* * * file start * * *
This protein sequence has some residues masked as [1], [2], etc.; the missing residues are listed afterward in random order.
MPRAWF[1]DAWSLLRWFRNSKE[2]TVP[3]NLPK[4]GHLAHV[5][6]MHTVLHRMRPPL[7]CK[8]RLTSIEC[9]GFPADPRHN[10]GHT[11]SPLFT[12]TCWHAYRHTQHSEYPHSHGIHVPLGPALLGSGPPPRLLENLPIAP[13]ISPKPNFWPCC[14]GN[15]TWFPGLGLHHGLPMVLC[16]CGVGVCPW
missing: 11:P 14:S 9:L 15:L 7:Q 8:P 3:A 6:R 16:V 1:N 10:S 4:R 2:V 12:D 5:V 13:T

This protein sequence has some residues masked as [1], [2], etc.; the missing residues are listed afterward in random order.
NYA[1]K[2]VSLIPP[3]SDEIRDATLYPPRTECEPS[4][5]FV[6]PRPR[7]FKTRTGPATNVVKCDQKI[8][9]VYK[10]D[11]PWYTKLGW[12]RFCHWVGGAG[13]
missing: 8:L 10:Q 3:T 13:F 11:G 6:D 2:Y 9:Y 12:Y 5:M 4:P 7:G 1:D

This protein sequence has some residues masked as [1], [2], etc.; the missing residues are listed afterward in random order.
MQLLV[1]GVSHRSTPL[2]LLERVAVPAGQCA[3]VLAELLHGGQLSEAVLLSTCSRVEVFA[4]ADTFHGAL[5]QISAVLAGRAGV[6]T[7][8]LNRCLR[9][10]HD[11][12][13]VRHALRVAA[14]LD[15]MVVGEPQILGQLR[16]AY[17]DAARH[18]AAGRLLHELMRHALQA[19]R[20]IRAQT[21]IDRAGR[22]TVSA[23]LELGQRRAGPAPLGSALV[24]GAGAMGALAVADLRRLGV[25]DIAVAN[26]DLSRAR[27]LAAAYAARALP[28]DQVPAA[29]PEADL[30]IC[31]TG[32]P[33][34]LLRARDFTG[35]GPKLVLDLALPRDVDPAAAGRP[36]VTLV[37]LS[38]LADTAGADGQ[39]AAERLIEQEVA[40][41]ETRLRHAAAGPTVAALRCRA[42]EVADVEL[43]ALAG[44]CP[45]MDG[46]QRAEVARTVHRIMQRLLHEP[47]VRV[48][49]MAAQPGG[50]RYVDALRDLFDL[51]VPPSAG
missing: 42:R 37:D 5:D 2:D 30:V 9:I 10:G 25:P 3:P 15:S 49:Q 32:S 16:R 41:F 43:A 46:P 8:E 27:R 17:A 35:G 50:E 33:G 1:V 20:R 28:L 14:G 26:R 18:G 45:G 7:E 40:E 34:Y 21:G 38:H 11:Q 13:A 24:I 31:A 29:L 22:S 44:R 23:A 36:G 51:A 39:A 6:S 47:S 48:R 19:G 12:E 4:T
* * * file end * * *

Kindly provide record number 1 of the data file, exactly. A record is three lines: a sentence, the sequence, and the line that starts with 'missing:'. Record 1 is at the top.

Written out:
This protein sequence has some residues masked as [1], [2], etc.; the missing residues are listed afterward in random order.
MPRAWF[1]DAWSLLRWFRNSKE[2]TVP[3]NLPK[4]GHLAHV[5][6]MHTVLHRMRPPL[7]CK[8]RLTSIEC[9]GFPADPRHN[10]GHT[11]SPLFT[12]TCWHAYRHTQHSEYPHSHGIHVPLGPALLGSGPPPRLLENLPIAP[13]ISPKPNFWPCC[14]GN[15]TWFPGLGLHHGLPMVLC[16]CGVGVCPW
missing: 11:P 14:S 9:L 15:L 7:Q 8:P 3:A 6:R 16:V 1:N 10:S 4:R 2:V 12:D 5:V 13:T